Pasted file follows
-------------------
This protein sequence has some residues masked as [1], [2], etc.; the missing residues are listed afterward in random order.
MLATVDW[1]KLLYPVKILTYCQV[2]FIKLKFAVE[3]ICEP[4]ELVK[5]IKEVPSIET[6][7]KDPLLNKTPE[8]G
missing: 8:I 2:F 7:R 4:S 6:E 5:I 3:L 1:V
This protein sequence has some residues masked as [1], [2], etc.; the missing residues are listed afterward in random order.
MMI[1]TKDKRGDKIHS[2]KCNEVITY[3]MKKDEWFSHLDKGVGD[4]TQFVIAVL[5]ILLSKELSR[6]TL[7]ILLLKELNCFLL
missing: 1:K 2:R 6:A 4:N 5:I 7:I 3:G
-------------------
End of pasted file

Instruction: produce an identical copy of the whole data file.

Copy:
This protein sequence has some residues masked as [1], [2], etc.; the missing residues are listed afterward in random order.
MLATVDW[1]KLLYPVKILTYCQV[2]FIKLKFAVE[3]ICEP[4]ELVK[5]IKEVPSIET[6][7]KDPLLNKTPE[8]G
missing: 8:I 2:F 7:R 4:S 6:E 5:I 3:L 1:V
This protein sequence has some residues masked as [1], [2], etc.; the missing residues are listed afterward in random order.
MMI[1]TKDKRGDKIHS[2]KCNEVITY[3]MKKDEWFSHLDKGVGD[4]TQFVIAVL[5]ILLSKELSR[6]TL[7]ILLLKELNCFLL
missing: 1:K 2:R 6:A 4:N 5:I 7:I 3:G